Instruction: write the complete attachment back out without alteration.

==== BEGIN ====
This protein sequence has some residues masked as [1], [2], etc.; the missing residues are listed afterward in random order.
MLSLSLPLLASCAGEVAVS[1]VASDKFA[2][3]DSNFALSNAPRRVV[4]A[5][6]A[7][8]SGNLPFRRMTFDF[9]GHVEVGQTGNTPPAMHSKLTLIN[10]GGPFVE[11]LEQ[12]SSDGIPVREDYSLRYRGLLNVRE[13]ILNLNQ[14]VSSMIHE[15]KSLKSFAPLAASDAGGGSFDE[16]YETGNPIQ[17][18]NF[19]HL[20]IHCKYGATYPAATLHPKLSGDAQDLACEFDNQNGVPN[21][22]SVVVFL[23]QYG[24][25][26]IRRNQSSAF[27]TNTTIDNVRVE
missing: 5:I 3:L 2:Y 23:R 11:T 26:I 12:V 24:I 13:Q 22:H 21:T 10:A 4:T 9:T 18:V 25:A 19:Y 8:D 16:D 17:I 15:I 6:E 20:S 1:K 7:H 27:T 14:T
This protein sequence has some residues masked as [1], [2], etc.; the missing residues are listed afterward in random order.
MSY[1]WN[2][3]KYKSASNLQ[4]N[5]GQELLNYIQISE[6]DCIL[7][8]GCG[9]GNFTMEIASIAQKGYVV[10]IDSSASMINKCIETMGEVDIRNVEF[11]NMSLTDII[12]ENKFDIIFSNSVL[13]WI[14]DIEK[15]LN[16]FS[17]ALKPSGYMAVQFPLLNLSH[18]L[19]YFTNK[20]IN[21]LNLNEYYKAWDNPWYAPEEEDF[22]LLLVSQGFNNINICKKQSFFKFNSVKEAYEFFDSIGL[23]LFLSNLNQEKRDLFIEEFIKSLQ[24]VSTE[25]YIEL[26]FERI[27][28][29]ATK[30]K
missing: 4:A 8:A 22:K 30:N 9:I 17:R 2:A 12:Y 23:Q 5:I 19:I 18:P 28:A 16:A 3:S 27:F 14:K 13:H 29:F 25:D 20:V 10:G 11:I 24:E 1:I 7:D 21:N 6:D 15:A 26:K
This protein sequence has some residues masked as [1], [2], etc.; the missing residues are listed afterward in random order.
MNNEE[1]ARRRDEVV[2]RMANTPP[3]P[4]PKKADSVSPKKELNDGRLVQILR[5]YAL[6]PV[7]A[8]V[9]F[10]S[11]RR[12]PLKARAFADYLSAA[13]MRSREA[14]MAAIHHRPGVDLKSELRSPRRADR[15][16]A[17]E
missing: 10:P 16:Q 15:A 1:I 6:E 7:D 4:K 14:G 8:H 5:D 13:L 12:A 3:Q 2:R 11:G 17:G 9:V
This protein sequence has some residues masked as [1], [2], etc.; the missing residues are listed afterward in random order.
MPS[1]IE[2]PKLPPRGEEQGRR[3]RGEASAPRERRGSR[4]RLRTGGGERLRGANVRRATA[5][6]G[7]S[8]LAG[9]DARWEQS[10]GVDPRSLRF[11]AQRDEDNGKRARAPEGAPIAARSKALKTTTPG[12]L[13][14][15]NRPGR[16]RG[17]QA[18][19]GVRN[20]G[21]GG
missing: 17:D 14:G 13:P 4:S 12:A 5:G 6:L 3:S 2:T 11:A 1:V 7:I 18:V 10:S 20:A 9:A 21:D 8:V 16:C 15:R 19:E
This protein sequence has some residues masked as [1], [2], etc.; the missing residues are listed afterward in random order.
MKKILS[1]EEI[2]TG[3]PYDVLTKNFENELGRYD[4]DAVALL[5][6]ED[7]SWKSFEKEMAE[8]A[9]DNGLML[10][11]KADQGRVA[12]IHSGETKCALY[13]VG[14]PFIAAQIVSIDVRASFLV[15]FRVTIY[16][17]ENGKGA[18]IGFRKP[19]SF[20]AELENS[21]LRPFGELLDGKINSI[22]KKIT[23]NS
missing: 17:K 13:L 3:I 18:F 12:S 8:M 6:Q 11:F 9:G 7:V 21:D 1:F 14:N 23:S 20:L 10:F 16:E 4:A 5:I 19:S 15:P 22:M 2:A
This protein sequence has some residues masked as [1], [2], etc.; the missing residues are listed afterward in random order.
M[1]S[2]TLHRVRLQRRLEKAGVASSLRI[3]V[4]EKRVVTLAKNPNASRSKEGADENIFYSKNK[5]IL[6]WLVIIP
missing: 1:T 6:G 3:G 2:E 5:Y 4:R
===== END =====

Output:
This protein sequence has some residues masked as [1], [2], etc.; the missing residues are listed afterward in random order.
MLSLSLPLLASCAGEVAVS[1]VASDKFA[2][3]DSNFALSNAPRRVV[4]A[5][6]A[7][8]SGNLPFRRMTFDF[9]GHVEVGQTGNTPPAMHSKLTLIN[10]GGPFVE[11]LEQ[12]SSDGIPVREDYSLRYRGLLNVRE[13]ILNLNQ[14]VSSMIHE[15]KSLKSFAPLAASDAGGGSFDE[16]YETGNPIQ[17][18]NF[19]HL[20]IHCKYGATYPAATLHPKLSGDAQDLACEFDNQNGVPN[21][22]SVVVFL[23]QYG[24][25][26]IRRNQSSAF[27]TNTTIDNVRVE
missing: 5:I 3:L 2:Y 23:R 11:T 26:I 12:V 24:I 13:Q 22:H 21:T 10:A 4:T 9:T 18:V 25:A 19:Y 8:D 16:D 17:I 15:I 6:E 20:S 1:K 7:H 27:T 14:T
This protein sequence has some residues masked as [1], [2], etc.; the missing residues are listed afterward in random order.
MSY[1]WN[2][3]KYKSASNLQ[4]N[5]GQELLNYIQISE[6]DCIL[7][8]GCG[9]GNFTMEIASIAQKGYVV[10]IDSSASMINKCIETMGEVDIRNVEF[11]NMSLTDII[12]ENKFDIIFSNSVL[13]WI[14]DIEK[15]LN[16]FS[17]ALKPSGYMAVQFPLLNLSH[18]L[19]YFTNK[20]IN[21]LNLNEYYKAWDNPWYAPEEEDF[22]LLLVSQGFNNINICKKQSFFKFNSVKEAYEFFDSIGL[23]LFLSNLNQEKRDLFIEEFIKSLQ[24]VSTE[25]YIEL[26]FERI[27][28][29]ATK[30]K
missing: 4:A 8:A 22:K 30:N 9:I 17:R 2:A 12:Y 23:Q 5:I 19:I 18:P 28:A 16:A 3:S 27:F 14:K 13:H 29:F 25:D 20:V 10:G 11:I 24:E 1:I 7:D 21:N 6:D 15:A 26:K
This protein sequence has some residues masked as [1], [2], etc.; the missing residues are listed afterward in random order.
MNNEE[1]ARRRDEVV[2]RMANTPP[3]P[4]PKKADSVSPKKELNDGRLVQILR[5]YAL[6]PV[7]A[8]V[9]F[10]S[11]RR[12]PLKARAFADYLSAA[13]MRSREA[14]MAAIHHRPGVDLKSELRSPRRADR[15][16]A[17]E
missing: 10:P 16:Q 15:A 1:I 6:E 7:D 4:K 14:G 8:H 5:D 13:L 12:A 3:Q 2:R 11:G 17:G 9:V
This protein sequence has some residues masked as [1], [2], etc.; the missing residues are listed afterward in random order.
MPS[1]IE[2]PKLPPRGEEQGRR[3]RGEASAPRERRGSR[4]RLRTGGGERLRGANVRRATA[5][6]G[7]S[8]LAG[9]DARWEQS[10]GVDPRSLRF[11]AQRDEDNGKRARAPEGAPIAARSKALKTTTPG[12]L[13][14][15]NRPGR[16]RG[17]QA[18][19]GVRN[20]G[21]GG
missing: 17:D 14:G 13:P 4:S 12:A 5:G 6:L 3:S 2:T 11:A 1:V 7:I 18:V 10:S 20:A 9:A 21:D 8:V 16:C 15:R 19:E
This protein sequence has some residues masked as [1], [2], etc.; the missing residues are listed afterward in random order.
MKKILS[1]EEI[2]TG[3]PYDVLTKNFENELGRYD[4]DAVALL[5][6]ED[7]SWKSFEKEMAE[8]A[9]DNGLML[10][11]KADQGRVA[12]IHSGETKCALY[13]VG[14]PFIAAQIVSIDVRASFLV[15]FRVTIY[16][17]ENGKGA[18]IGFRKP[19]SF[20]AELENS[21]LRPFGELLDGKINSI[22]KKIT[23]NS
missing: 17:K 13:L 3:I 18:F 12:S 8:M 6:Q 11:F 9:G 7:V 21:D 1:F 14:N 23:S 20:L 10:F 16:E 4:A 5:I 19:S 15:P 22:M 2:A
This protein sequence has some residues masked as [1], [2], etc.; the missing residues are listed afterward in random order.
M[1]S[2]TLHRVRLQRRLEKAGVASSLRI[3]V[4]EKRVVTLAKNPNASRSKEGADENIFYSKNK[5]IL[6]WLVIIP
missing: 1:T 6:G 3:G 2:E 5:Y 4:R